The Audi TT strikes an excellent balance between being fantastic to drive and gorgeous to look at. Just don’t expect to carry any passengers in its minuscule rear seats
The Audi TT is a stylish small sports car that’s fun to drive and fairly cheap to run, but has barely any room in the back seats. It’s available as a coupe, covered here, a roadster and in rapid TTS and TT RS guises, each of which is reviewed separately.
The original TT’s bubbly body has matured over the years so this third generation version is a sharp, stylish design that looks smarter and more modern than other sporty coupes such as the conservative BMW 2 Series or brash Ford Mustang.
You get the same feeling inside, too – the latest TT’s cabin looks fantastic and comes with swathes of plush, upmarket materials and a futuristic 12.3-inch digital driver’s display as standard instead of traditional analogue dials. All TTs come with leather and suede-like Alcantara seats while sporty S line versions feature a flat-bottomed steering wheel, contrasting silver stitching and some extra metal trims on the pedals and doors.
The front seats are very comfortable and have thick bolsters to hold you in place in tight corners. Passenger seat-height adjustment comes as standard but you only get driver’s lumbar support on S line models and above.
Speaking of seats, don’t expect the TT’s rear ones to be big enough to take some friends for a ride – they’re more a token gesture than a genuinely usable proposition. Even if you’re under 5’6” tall there’s no headroom and barely any space for your knees behind the front seats.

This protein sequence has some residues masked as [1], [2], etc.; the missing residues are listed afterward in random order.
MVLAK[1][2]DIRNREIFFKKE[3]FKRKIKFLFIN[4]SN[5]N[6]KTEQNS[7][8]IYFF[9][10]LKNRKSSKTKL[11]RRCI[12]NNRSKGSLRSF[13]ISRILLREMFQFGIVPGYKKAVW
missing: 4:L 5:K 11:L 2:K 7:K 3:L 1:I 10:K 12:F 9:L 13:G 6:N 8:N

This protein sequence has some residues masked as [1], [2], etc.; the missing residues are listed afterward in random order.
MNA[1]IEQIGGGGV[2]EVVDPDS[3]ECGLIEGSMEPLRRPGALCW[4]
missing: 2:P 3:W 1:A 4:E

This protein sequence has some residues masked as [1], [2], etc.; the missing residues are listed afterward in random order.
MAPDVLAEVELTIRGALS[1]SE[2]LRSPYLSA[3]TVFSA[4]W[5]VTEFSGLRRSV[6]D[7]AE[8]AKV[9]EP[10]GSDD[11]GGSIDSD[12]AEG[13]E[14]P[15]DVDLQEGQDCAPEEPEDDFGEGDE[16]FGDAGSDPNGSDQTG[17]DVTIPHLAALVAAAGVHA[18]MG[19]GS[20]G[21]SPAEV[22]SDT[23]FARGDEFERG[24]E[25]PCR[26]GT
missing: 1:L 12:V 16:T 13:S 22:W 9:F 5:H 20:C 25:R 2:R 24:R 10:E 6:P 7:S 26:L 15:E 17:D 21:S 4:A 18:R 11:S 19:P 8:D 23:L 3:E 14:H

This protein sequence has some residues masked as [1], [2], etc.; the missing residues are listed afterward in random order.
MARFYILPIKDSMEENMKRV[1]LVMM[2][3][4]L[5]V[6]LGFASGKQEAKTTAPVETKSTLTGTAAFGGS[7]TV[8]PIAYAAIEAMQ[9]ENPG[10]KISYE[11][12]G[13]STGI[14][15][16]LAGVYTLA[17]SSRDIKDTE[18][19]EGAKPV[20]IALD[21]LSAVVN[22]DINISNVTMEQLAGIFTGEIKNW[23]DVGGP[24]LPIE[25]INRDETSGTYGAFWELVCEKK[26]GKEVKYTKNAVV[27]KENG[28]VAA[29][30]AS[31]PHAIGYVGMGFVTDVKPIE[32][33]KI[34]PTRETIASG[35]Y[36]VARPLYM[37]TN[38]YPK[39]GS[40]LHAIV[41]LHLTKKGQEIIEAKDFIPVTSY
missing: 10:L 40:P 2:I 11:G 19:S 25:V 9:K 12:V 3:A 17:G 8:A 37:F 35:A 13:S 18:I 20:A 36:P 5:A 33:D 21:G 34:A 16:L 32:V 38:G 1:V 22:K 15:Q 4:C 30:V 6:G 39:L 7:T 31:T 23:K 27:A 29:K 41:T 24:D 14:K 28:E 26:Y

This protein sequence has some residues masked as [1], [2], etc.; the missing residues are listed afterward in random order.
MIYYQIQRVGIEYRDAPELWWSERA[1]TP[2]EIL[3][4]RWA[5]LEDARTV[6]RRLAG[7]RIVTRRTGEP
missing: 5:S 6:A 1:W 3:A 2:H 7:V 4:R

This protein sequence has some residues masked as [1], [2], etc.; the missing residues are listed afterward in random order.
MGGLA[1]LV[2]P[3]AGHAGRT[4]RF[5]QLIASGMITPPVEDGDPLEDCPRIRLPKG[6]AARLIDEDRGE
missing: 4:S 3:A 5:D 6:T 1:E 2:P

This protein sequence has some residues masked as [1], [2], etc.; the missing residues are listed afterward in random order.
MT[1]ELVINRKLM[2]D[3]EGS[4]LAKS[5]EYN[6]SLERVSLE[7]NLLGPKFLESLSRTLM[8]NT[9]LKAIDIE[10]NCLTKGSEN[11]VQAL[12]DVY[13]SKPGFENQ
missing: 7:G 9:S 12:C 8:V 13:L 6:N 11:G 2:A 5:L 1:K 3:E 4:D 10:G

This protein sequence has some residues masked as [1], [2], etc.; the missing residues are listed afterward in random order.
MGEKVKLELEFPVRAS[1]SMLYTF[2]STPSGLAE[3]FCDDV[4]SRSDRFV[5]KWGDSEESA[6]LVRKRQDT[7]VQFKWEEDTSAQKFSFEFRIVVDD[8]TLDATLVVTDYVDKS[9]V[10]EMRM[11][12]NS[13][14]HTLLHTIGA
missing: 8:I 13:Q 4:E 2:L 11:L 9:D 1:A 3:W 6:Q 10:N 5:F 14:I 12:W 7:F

All but the driver’s seat come with Isofix anchor points for a child seat as standard but it’s a real squeeze to lean into the back to strap in a child. Fitting a child seat in the front is much easier but the TT’s low roofline means you’ll have to stoop down a fair way.
Don’t be put off by the Audi TT’s hairdresser reputation – it’s a stylish sports car that’s great to drive and has a really classy cabin
The TT’s boot can hold a reasonable 305 litres of luggage – that’s big enough for a baby stroller and some soft bags but less room than you’ll find in a BMW 2 Series or Ford Mustang. The huge rear hatch means it’s a breeze to load bulky items though, despite the big boot lip.
Flip the rear seats down in a 50:50 split and the TT’s 712-litre boot has a completely flat floor and is even big enough to carry a bike – if you remove one of its wheels first.
You can get the TT with both diesel and petrol engines. The entry-level 180hp 1.8-litre petrol is best if you do most of your driving around town while the economical but more expensive 184hp diesel is a better bet if you spend more time on the motorway.
If you want your TT to feel like a proper sports car though, then go for the more powerful 230hp 2.0-litre petrol – it can sprint from 0-62mph in just 5.3 seconds yet returns around 30mpg. This’ll be fast enough to put a vast smile on your face on a twisty backroad and makes you wonder why you’d spend a lot more money a 310hp TTS or 395hp TT RS model.
But regardless of which version you go for, the TT was awarded four stars by Euro NCAP in 2015 making it one of the safest sports car on sale. It’s a credible rival to the likes of the BMW 2 Series and should be high on your sports car shortlist – so long as you don’t need to carry more than one passenger.
See how the TT compares to the BMW and Ford Mustang in our video group test, and read our following interior, driving and specifications review sections for a more in-depth look at this stylish compact coupe.